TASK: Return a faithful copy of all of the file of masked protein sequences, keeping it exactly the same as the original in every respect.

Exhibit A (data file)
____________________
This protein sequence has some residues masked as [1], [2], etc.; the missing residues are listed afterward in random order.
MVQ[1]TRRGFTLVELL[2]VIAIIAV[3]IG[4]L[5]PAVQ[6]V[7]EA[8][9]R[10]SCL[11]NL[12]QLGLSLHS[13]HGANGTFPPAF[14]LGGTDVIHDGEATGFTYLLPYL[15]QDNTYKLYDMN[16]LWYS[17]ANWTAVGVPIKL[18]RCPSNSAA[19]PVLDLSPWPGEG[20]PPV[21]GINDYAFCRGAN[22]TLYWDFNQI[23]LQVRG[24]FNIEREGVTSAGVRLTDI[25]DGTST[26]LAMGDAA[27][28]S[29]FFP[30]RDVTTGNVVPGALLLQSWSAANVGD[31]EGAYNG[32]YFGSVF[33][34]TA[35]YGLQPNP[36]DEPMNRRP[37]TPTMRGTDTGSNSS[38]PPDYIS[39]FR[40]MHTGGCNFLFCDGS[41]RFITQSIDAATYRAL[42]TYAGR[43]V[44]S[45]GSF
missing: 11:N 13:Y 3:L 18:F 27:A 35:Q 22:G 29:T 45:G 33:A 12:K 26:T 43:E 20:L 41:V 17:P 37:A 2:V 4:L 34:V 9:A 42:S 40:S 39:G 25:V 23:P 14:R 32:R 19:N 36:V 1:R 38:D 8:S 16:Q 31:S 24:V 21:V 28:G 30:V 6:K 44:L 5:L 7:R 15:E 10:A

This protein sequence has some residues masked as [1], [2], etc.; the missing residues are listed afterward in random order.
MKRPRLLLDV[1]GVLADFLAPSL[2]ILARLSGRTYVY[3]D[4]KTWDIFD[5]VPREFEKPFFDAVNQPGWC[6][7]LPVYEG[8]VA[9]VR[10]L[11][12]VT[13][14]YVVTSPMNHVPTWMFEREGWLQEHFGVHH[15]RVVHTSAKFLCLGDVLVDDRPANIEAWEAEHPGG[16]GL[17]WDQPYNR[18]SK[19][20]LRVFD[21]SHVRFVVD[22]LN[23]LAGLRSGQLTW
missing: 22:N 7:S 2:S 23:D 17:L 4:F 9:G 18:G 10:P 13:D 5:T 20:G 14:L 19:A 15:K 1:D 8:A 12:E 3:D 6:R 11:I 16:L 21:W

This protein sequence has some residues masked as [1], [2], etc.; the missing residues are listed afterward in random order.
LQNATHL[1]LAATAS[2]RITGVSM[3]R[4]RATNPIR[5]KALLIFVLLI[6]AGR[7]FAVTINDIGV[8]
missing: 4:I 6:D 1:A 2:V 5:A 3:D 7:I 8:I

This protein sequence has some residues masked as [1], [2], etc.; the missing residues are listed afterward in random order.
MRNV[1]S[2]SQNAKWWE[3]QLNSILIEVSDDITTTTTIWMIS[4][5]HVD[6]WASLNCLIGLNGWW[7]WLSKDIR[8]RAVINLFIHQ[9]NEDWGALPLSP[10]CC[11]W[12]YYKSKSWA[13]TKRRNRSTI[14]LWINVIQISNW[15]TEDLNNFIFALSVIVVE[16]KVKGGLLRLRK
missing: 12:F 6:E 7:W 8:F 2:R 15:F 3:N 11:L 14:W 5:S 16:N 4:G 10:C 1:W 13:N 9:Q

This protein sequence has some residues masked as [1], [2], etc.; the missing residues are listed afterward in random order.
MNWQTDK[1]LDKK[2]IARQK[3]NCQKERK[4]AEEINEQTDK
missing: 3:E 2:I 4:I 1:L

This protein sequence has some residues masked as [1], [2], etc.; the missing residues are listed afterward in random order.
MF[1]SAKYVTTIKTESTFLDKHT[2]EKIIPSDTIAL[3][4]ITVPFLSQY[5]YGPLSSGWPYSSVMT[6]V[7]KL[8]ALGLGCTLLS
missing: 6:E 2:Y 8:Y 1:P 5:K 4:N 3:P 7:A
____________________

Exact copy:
This protein sequence has some residues masked as [1], [2], etc.; the missing residues are listed afterward in random order.
MVQ[1]TRRGFTLVELL[2]VIAIIAV[3]IG[4]L[5]PAVQ[6]V[7]EA[8][9]R[10]SCL[11]NL[12]QLGLSLHS[13]HGANGTFPPAF[14]LGGTDVIHDGEATGFTYLLPYL[15]QDNTYKLYDMN[16]LWYS[17]ANWTAVGVPIKL[18]RCPSNSAA[19]PVLDLSPWPGEG[20]PPV[21]GINDYAFCRGAN[22]TLYWDFNQI[23]LQVRG[24]FNIEREGVTSAGVRLTDI[25]DGTST[26]LAMGDAA[27][28]S[29]FFP[30]RDVTTGNVVPGALLLQSWSAANVGD[31]EGAYNG[32]YFGSVF[33][34]TA[35]YGLQPNP[36]DEPMNRRP[37]TPTMRGTDTGSNSS[38]PPDYIS[39]FR[40]MHTGGCNFLFCDGS[41]RFITQSIDAATYRAL[42]TYAGR[43]V[44]S[45]GSF
missing: 11:N 13:Y 3:L 18:F 27:A 35:Q 22:G 29:T 45:G 33:A 12:K 26:T 43:E 20:L 41:V 17:P 37:A 2:V 4:L 34:V 9:A 42:S 40:S 39:G 25:V 23:P 14:R 32:R 19:N 36:V 1:R 38:D 8:S 16:Q 31:S 24:V 21:V 28:G 30:V 6:K 44:L 5:L 7:R 15:E 10:A

This protein sequence has some residues masked as [1], [2], etc.; the missing residues are listed afterward in random order.
MKRPRLLLDV[1]GVLADFLAPSL[2]ILARLSGRTYVY[3]D[4]KTWDIFD[5]VPREFEKPFFDAVNQPGWC[6][7]LPVYEG[8]VA[9]VR[10]L[11][12]VT[13][14]YVVTSPMNHVPTWMFEREGWLQEHFGVHH[15]RVVHTSAKFLCLGDVLVDDRPANIEAWEAEHPGG[16]GL[17]WDQPYNR[18]SK[19][20]LRVFD[21]SHVRFVVD[22]LN[23]LAGLRSGQLTW
missing: 22:N 7:S 2:S 23:D 17:L 4:F 9:G 18:G 10:P 13:D 5:T 20:G 14:L 19:A 15:K 1:D 8:A 12:E 3:D 6:R 11:I 16:L 21:W

This protein sequence has some residues masked as [1], [2], etc.; the missing residues are listed afterward in random order.
LQNATHL[1]LAATAS[2]RITGVSM[3]R[4]RATNPIR[5]KALLIFVLLI[6]AGR[7]FAVTINDIGV[8]
missing: 4:I 6:D 1:A 2:V 5:A 3:D 7:I 8:I

This protein sequence has some residues masked as [1], [2], etc.; the missing residues are listed afterward in random order.
MRNV[1]S[2]SQNAKWWE[3]QLNSILIEVSDDITTTTTIWMIS[4][5]HVD[6]WASLNCLIGLNGWW[7]WLSKDIR[8]RAVINLFIHQ[9]NEDWGALPLSP[10]CC[11]W[12]YYKSKSWA[13]TKRRNRSTI[14]LWINVIQISNW[15]TEDLNNFIFALSVIVVE[16]KVKGGLLRLRK
missing: 12:F 6:E 7:W 8:F 2:R 15:F 3:N 11:L 14:W 5:S 16:N 4:G 10:C 1:W 13:N 9:Q

This protein sequence has some residues masked as [1], [2], etc.; the missing residues are listed afterward in random order.
MNWQTDK[1]LDKK[2]IARQK[3]NCQKERK[4]AEEINEQTDK
missing: 3:E 2:I 4:I 1:L

This protein sequence has some residues masked as [1], [2], etc.; the missing residues are listed afterward in random order.
MF[1]SAKYVTTIKTESTFLDKHT[2]EKIIPSDTIAL[3][4]ITVPFLSQY[5]YGPLSSGWPYSSVMT[6]V[7]KL[8]ALGLGCTLLS
missing: 6:E 2:Y 8:Y 1:P 5:K 4:N 3:P 7:A